A highly sensitive person (HSP) is someone who is innately more in tune with and aware of himself and his environment than an average person typically is. Psychologist Elaine Aron coined this term in 1996 and, through her research and the research of others, it has been determined that an HSP processes sensory information more deeply than most as a result of nervous system biological differences. This means a highly sensitive person is more easily affected by his surroundings than most. This sensitivity varies from person to person, and an HSP can be highly sensitive to either physical or emotional stimuli, or both.
Emotional aspects of psychological sensitivity vary from person to person. Some people believe someone whose feelings are easily hurt is a highly sensitive person; while that may be one factor, there is much more to it. Moods of other people have a strong emotional impact on an HSP, and the mood of an HSP can transform according to the mood of the company he or she keeps.
Are you a Highly Sensitive Person (HSP)?
Do any of these characteristics apply to you?
- You feel more deeply than others.
- You’re more emotionally reactive.
- You often hear “Don’t take things so personally” or “Why are you so sensitive?”
- You prefer to exercise solo.
- You take longer to make a decision.
- You get more upset (than the “average” person) if you make a “wrong” decision.
- You’re extremely detail-oriented.
- You’re prone to anxiety or depression.
- You can be annoyed by sounds or lights that don’t bother others.
- You are very intuitive and you feel that you can usually sense if someone isn’t telling the truth or if something else is wrong.
- Violent movies or shows bother you.
- You cry more easily.
- Criticism bothers you.
- You prefer a solo work environment.
- You can become stressed out and upset when overwhelmed and may find it necessary to get away, maybe into a darkened room, to seek solitude, relief and comfort.
- You are very creative.
- You get a sense of comfort and well being when around a lake, river, stream, the ocean, or even a fountain.
- You have a deep, rich, inner life.
- You don’t like crowds (unless they are kindred spirits).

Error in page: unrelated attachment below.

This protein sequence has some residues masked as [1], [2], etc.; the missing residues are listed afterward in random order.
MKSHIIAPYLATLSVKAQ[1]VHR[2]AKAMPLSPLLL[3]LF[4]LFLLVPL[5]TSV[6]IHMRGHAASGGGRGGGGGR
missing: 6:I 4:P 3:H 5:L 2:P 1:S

- You have above-average manners.
- You have a deep respect and appreciation of nature, music and art.
- You were considered quiet, introverted, timid, or shy as a child.
If you find you are highly sensitive, it’s important to know the following:
Your trait is normal. It is found in 15 to 20% of the population—too many to be a disorder, but not enough to be well understood by the majority of those around you.
It is innate. In fact, biologists have found it in over 100 species (and probably there are many more) from fruit flies, birds, and fish to dogs, cats, horses, and primates. This trait reflects a certain type of survival strategy, being observant before acting. The brains of highly sensitive persons (HSPs) actually work a little differently than others’.
You are more aware than others of subtleties. This is mainly because your brain processes information and reflects on it more deeply. So even if you wear glasses, for example, you see more than others by noticing more.
You are also more easily overwhelmed. If you notice everything, you are naturally going to be overstimulated when things are too intense, complex, chaotic, or novel for a long time.
This trait is not a new discovery, but is has been misunderstood. Because HSPs prefer to look before entering new situations, they are often called “shy”. But shyness is learned, not innate. It has also been called inhibitedness, fearfulness, or neuroticism. Some HSPs behave in these ways, but it is not innate to do so and not the basic trait.
Sensitivity is valued differently in different cultures. In cultures where it is not values, HSPs tend to have low self-esteem. They are told “don’t be sensitive” so that they feel abnormal.
The Highly Sensitive Introvert
Introversion is one of the major personality traits identified in many theories of personality. People who are introverted tend to be inward turning, or focused more on internal thoughts, feelings and moods rather than seeking out external stimulation.
Introverts tend to be more quiet, reserved, and introspective. Unlike extroverts who gain energy from social interaction, introverts have to expend energy in social situations. After attending a party or spending time in a large group of people, introverts often feel a need to “recharge” by spending a period of time alone. Introverts often take pleasure in solitary activities such as reading, writing, using computers, hiking and fishing.
Although high sensitivity can manifest in many different ways—HSPs are often introverted—as many as 70% are—and frequently come from the Myers-Briggs types INFP, INFJ, INTP, and INTJ. This is not to say that all introverts are HSPs, but there is a lot of overlap between the two personality traits.